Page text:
May 24, 2017 06:31 AM EDT
The sun is a good source of Vitamin D which is very important to the body. On the other hand, overexposure to the heat of the sun can lead to skin cancer. Thus, doctors advise people to put on some sunscreen for protection. Recently, nanotechnologists have developed a sunscreen that produces melanin.
Scientists and researchers from the University of California - San Diego revealed that they developed a sunscreen that acts like melanosomes, skin cells that produce melanin and protect the skin from ultraviolet radiation.
Nathan Gianneschi, head of the research and a professor of chemistry and biochemistry, materials science and engineering and nanoengineering at UC San Diego, said the research started after they discovered that they can produce synthetic melanin-like nanoparticles and also behave like natural melanins found on bird feathers.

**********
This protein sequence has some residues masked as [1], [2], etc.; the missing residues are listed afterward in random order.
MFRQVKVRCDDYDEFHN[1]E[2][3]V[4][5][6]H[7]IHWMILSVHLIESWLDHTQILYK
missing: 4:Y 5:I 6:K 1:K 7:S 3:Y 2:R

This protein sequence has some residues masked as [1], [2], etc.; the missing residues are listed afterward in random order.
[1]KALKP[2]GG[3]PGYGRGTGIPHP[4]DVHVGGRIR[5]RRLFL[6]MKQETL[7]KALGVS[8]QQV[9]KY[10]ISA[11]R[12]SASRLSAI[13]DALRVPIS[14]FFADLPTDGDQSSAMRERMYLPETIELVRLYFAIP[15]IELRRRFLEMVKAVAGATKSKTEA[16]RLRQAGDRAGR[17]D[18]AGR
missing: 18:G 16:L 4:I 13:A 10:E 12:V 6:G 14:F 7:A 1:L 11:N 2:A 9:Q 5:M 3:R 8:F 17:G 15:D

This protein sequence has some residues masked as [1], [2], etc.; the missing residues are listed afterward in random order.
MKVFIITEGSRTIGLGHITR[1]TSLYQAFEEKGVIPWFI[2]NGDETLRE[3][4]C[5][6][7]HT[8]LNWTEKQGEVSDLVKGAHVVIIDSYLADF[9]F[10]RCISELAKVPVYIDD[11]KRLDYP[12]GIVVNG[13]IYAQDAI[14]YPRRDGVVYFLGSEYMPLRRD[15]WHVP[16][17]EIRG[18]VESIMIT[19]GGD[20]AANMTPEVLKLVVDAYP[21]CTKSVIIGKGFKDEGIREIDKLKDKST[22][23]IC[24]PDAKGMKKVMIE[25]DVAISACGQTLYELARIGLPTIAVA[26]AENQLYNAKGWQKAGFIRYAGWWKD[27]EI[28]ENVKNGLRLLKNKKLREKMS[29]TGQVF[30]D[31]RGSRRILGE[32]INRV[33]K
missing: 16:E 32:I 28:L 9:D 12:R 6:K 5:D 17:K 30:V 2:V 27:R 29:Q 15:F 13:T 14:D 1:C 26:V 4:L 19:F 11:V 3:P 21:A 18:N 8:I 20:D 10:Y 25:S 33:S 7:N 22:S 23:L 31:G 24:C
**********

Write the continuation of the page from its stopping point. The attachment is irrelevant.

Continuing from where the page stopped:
They also discovered that these synthetic melanosomes could be taken up by keratinocytes, the majority of skin cells found in the epidermis or outer skin. They studied how these melanin-like nanoparticles behave and found another surprising discovery - the synthetic melanosomes do not just spread on the skin like their natural counterparts but they also protect the skin DNA from getting damaged by ultraviolet radiation.
This nanotechnology breakthrough brings significant impact especially in the are of skin-related diseases, such as vitiligo and albinism, and their treatment. Gianneschi said that there haven't been any effective treatment for such diseases.
Vitiligo is caused when the immune system abnormally clears the melanocytes from the skin and ultimately stopping its production. Albinism, on the other hand, a genetic defect that is characterized by the absence of a copper-producing enzyme, tyrosinase, which is also responsible for producing melanin.
The researchers further stated that these melanin-like nanoparticles can be used for the development of novel therapies for melanin-defective related diseases.
The study was published in the ACS Central Science journal.
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